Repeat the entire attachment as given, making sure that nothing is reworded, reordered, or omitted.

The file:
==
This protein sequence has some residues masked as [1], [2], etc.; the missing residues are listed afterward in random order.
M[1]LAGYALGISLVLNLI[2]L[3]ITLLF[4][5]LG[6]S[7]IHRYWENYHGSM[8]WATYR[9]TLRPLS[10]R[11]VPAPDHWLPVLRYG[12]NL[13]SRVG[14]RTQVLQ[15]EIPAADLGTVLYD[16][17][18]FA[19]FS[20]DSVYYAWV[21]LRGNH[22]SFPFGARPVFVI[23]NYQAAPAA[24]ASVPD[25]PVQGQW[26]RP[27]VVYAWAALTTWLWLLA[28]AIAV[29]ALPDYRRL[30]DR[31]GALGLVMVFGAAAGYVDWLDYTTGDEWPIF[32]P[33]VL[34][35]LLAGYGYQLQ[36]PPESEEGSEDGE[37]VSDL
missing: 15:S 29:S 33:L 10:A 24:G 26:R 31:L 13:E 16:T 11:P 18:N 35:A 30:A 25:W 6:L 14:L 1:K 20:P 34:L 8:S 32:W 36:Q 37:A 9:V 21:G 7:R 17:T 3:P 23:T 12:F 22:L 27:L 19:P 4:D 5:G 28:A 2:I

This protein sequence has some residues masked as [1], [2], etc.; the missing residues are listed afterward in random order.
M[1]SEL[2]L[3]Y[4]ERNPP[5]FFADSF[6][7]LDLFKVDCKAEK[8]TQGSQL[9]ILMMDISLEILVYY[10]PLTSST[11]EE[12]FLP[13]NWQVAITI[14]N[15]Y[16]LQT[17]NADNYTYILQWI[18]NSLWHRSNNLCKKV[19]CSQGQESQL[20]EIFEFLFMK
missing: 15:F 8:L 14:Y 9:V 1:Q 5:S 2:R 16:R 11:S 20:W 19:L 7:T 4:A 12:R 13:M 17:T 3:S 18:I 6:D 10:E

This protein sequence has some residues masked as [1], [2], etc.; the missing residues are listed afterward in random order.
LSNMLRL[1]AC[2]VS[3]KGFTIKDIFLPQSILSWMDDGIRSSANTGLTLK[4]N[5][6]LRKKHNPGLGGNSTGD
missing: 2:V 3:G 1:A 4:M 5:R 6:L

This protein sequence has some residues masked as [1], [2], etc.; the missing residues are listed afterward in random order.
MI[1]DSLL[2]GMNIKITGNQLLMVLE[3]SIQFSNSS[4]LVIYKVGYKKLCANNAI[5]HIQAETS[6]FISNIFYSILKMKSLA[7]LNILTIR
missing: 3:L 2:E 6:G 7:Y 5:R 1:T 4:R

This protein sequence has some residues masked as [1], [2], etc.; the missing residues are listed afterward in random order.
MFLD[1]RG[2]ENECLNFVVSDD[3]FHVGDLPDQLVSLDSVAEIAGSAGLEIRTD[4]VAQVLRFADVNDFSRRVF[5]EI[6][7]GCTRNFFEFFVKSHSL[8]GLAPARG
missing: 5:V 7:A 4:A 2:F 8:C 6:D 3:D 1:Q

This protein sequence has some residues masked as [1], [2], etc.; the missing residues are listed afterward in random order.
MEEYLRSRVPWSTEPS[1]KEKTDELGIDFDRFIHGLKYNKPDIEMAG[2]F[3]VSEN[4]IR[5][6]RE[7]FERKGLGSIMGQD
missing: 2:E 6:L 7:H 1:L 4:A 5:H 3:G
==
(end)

This protein sequence has some residues masked as [1], [2], etc.; the missing residues are listed afterward in random order.
M[1]LAGYALGISLVLNLI[2]L[3]ITLLF[4][5]LG[6]S[7]IHRYWENYHGSM[8]WATYR[9]TLRPLS[10]R[11]VPAPDHWLPVLRYG[12]NL[13]SRVG[14]RTQVLQ[15]EIPAADLGTVLYD[16][17][18]FA[19]FS[20]DSVYYAWV[21]LRGNH[22]SFPFGARPVFVI[23]NYQAAPAA[24]ASVPD[25]PVQGQW[26]RP[27]VVYAWAALTTWLWLLA[28]AIAV[29]ALPDYRRL[30]DR[31]GALGLVMVFGAAAGYVDWLDYTTGDEWPIF[32]P[33]VL[34][35]LLAGYGYQLQ[36]PPESEEGSEDGE[37]VSDL
missing: 15:S 29:S 33:L 10:A 24:G 26:R 31:L 13:E 16:T 11:P 18:N 35:A 30:A 25:W 6:L 14:L 1:K 20:P 34:L 8:S 32:W 36:Q 37:A 9:V 21:G 7:R 17:T 3:P 23:T 12:F 22:L 27:L 19:P 4:D 5:G 28:A 2:I

This protein sequence has some residues masked as [1], [2], etc.; the missing residues are listed afterward in random order.
M[1]SEL[2]L[3]Y[4]ERNPP[5]FFADSF[6][7]LDLFKVDCKAEK[8]TQGSQL[9]ILMMDISLEILVYY[10]PLTSST[11]EE[12]FLP[13]NWQVAITI[14]N[15]Y[16]LQT[17]NADNYTYILQWI[18]NSLWHRSNNLCKKV[19]CSQGQESQL[20]EIFEFLFMK
missing: 15:F 8:L 14:Y 9:V 1:Q 5:S 2:R 16:R 11:S 20:W 19:L 7:T 4:A 12:R 13:M 17:T 3:S 18:I 6:D 10:E

This protein sequence has some residues masked as [1], [2], etc.; the missing residues are listed afterward in random order.
LSNMLRL[1]AC[2]VS[3]KGFTIKDIFLPQSILSWMDDGIRSSANTGLTLK[4]N[5][6]LRKKHNPGLGGNSTGD
missing: 2:V 3:G 1:A 4:M 5:R 6:L

This protein sequence has some residues masked as [1], [2], etc.; the missing residues are listed afterward in random order.
MI[1]DSLL[2]GMNIKITGNQLLMVLE[3]SIQFSNSS[4]LVIYKVGYKKLCANNAI[5]HIQAETS[6]FISNIFYSILKMKSLA[7]LNILTIR
missing: 3:L 2:E 6:G 7:Y 5:R 1:T 4:R

This protein sequence has some residues masked as [1], [2], etc.; the missing residues are listed afterward in random order.
MFLD[1]RG[2]ENECLNFVVSDD[3]FHVGDLPDQLVSLDSVAEIAGSAGLEIRTD[4]VAQVLRFADVNDFSRRVF[5]EI[6][7]GCTRNFFEFFVKSHSL[8]GLAPARG
missing: 5:V 7:A 4:A 2:F 8:C 6:D 3:D 1:Q

This protein sequence has some residues masked as [1], [2], etc.; the missing residues are listed afterward in random order.
MEEYLRSRVPWSTEPS[1]KEKTDELGIDFDRFIHGLKYNKPDIEMAG[2]F[3]VSEN[4]IR[5][6]RE[7]FERKGLGSIMGQD
missing: 2:E 6:L 7:H 1:L 4:A 5:H 3:G